A problem that scientists find when developing a vaccine capable of fighting all the strains of the virus of flu is that this virus is characterized by mutating easily and giving rise to new strains of the disease invulnerable to prophylactic treatment that are transmitted quickly.
To fight the virus effectively it is necessary to attack its internal structures that, unlike the external ones, hardly suffer modifications and these occur very slowly. In the United Kingdom, a group of scientists from the universities of Southampton and Oxford, with the collaboration of the company Retroscreen Virology, have discovered some peptides present in these internal structures of the virus that practically do not change, so that a medicine Acting against them would protect against all possible variants of the flu, from seasonal flu to more dangerous strains such as avian flu.
A vaccine that acts against peptides present in the internal structures of the influenza virus, which practically do not change, could protect against all possible variants of the disease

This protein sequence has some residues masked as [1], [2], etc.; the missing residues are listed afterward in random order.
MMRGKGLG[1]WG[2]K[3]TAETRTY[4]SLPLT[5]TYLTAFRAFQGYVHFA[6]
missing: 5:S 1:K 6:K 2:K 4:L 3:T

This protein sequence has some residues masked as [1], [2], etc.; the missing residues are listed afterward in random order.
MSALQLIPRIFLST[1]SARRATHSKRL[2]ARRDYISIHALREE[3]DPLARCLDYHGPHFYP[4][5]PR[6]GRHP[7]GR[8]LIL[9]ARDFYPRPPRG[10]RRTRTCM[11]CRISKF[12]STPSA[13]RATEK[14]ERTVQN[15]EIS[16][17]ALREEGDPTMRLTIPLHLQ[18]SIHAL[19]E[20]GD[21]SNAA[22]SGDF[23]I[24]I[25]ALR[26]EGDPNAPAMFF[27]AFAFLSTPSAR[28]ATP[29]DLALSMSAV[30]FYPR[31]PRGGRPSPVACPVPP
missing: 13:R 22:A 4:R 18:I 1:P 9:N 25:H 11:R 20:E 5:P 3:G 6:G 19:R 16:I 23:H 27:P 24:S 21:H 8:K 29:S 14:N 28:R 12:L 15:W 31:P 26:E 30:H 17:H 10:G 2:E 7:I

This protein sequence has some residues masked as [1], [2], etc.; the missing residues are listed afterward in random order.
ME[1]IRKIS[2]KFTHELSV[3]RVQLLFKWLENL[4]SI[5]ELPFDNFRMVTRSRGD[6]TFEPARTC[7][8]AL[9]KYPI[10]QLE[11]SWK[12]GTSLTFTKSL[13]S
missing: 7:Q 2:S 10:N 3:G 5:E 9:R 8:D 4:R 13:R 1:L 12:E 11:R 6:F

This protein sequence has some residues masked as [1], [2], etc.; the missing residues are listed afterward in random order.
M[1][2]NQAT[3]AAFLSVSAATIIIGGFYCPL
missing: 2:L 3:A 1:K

The researchers conducted a study in which isolated 41 people who were previously healthy and inoculated several strains of influenza virus, then take blood samples and observe how they defended their immune system infection. They then checked that the T cells, which are part of the body's immune system, were fighting the peptides discovered in the internal structures of the influenza virus, and that the more T cells a better individual had, the more defensive was their response to the disease.
The authors of the study, which has been published in Nature Medicine, conclude that to achieve an effective immunotherapy against influenza, efforts should be focused on getting a vaccine capable of increasing the level of T cells in the body because the peptides that fight these cells are common to the different strains of influenza and, of this In this way, universal protection would be achieved.